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Want to Know
By Kate Burch
Governor Kasich, who more and more is exposed as a practitioner of the
kind of cronyism and authoritarian rule we have seen in Washington
these past eight years, is refusing to support or enforce a 2015 law
providing for transparency in the prices of health care services and
The law would provide that when a patient requests an estimate of the
total cost of a non-emergency medical service and how much of that cost
insurance would be expected to cover, that estimate must be
provided. When the governor joins forces with entities such as
the Ohio Hospital Association and the Ohio State Medical Association in
resisting such honest dealing, one wonders why.
Anyone who has obtained and examined an itemized statement of the costs
for a health care event knows that the numbers are absurd and the
methods of determining what is paid by private insurance or a
government program, what is disallowed, and what the patient must pay
out-of-pocket totally opaque. We know that hospitals are
not hurting—just look at the growth in size and luxuriousness of the
facilities over the last couple of decades. We also know that
insurance premiums and deductibles continue to rise. So much
money—and where is it all going?
It seems clear that the objective is to place the nation’s health care
under the control of government, and it is very troubling and
disappointing that our governor, who is nominally a Republican, is
colluding in this program.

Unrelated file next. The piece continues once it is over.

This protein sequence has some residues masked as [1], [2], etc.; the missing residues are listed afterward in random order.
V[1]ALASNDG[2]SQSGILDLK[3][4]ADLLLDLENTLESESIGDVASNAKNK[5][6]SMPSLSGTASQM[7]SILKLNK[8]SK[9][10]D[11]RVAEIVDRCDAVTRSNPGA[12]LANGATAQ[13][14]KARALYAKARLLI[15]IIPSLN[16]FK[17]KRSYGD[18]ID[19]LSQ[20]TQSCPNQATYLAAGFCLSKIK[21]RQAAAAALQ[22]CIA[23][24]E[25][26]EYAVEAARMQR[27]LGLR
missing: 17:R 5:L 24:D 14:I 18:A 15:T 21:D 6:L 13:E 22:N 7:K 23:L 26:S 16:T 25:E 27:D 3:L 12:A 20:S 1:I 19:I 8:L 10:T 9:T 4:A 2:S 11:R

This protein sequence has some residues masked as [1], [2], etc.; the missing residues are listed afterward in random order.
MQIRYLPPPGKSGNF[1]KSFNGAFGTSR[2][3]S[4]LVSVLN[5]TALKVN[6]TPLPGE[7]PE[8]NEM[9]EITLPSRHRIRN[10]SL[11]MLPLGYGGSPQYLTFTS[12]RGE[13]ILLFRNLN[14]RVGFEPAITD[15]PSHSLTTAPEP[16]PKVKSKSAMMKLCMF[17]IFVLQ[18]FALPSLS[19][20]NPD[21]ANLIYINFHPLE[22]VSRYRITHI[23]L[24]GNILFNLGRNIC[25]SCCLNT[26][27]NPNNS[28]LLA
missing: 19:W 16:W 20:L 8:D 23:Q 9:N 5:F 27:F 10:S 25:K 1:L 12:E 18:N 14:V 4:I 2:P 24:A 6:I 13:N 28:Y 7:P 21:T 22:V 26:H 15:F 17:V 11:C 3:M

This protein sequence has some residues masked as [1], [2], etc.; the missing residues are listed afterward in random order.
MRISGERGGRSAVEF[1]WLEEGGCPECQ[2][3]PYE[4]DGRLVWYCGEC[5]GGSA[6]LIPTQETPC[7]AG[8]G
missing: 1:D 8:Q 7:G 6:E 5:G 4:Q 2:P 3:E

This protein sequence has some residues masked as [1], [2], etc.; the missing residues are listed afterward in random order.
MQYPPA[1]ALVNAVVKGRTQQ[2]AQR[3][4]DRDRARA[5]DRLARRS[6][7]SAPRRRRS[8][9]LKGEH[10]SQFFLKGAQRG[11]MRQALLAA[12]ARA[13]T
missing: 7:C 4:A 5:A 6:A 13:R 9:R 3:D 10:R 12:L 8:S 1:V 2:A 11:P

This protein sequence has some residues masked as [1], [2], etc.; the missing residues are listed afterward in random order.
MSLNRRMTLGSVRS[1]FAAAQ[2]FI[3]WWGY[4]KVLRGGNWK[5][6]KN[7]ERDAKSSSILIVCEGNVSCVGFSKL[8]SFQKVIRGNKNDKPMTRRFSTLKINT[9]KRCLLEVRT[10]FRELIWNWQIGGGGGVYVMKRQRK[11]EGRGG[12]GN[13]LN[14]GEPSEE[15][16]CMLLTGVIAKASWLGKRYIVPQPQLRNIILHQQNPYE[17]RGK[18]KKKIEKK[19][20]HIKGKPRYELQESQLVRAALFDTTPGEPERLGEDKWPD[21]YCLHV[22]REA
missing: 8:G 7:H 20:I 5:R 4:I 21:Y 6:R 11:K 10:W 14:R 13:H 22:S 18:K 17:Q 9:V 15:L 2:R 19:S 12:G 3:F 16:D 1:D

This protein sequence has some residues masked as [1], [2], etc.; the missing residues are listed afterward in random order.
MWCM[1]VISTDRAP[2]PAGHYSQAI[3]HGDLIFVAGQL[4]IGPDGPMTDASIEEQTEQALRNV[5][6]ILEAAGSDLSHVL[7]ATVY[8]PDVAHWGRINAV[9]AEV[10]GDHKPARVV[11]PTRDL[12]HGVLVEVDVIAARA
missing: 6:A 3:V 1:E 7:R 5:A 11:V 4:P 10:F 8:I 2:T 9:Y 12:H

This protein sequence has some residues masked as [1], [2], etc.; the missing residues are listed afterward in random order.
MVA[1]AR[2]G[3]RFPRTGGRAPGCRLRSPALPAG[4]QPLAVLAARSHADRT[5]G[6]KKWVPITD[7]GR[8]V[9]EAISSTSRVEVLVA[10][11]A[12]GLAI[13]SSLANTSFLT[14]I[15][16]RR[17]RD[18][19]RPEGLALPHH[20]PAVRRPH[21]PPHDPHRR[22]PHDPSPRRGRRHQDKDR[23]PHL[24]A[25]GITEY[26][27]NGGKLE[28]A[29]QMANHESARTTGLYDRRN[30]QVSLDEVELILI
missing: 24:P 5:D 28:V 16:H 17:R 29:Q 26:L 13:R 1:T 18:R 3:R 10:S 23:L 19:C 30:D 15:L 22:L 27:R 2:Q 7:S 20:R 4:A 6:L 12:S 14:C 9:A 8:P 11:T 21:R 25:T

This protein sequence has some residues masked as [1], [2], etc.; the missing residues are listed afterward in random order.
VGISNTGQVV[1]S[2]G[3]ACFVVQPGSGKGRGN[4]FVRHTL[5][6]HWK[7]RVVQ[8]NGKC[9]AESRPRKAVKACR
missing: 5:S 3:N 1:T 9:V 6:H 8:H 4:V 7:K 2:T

People say that we are the only industrialized nation that does not
provide health care for its citizens; that health care should be
considered a “right,” and provided equally to everyone regardless of
their means. There are so many flaws in this argument that it is
hard to know where to start. First, if one follows the line of
reasoning, one would have to say that the government should also
provide food, clothing, and shelter for all of its citizens. I
don’t really relish the thought of waking up in the government
dormitory or apartment complex, donning my government-issued Mao suit,
and lining up at the government cafeteria for my breakfast.
Another problem with the assertion is that experience shows that
whenever government takes control of a service, it will inevitably
become more expensive, less accessible, and of lowered quality—think
state-supported education. One of the pillars of socialism is
control of health care. For the sake of “fairness,” “social
justice,” or “equality” one would sacrifice liberty and human
dignity—not to mention virtue, as there is no charity, generosity, or
community involved in coerced redistribution of wealth.
Health care is a service, provided by an expert for a consumer, in the
same way that auto repair, home construction, or barbering are.
If people are free to seek expert help of their choosing for their
health care and to contract openly and transparently with the expert to
make compensation, market forces would work to make health care again
affordable, and we would, I predict, again see the service orientation
of those who choose to work as professional healers, in concert with
the charity of religious groups and individuals rise to take up the
Implementation of the health care transparency legislation would be a
step in the right direction toward solving the ongoing crisis in health
care costs, and it deserves our full-throated support.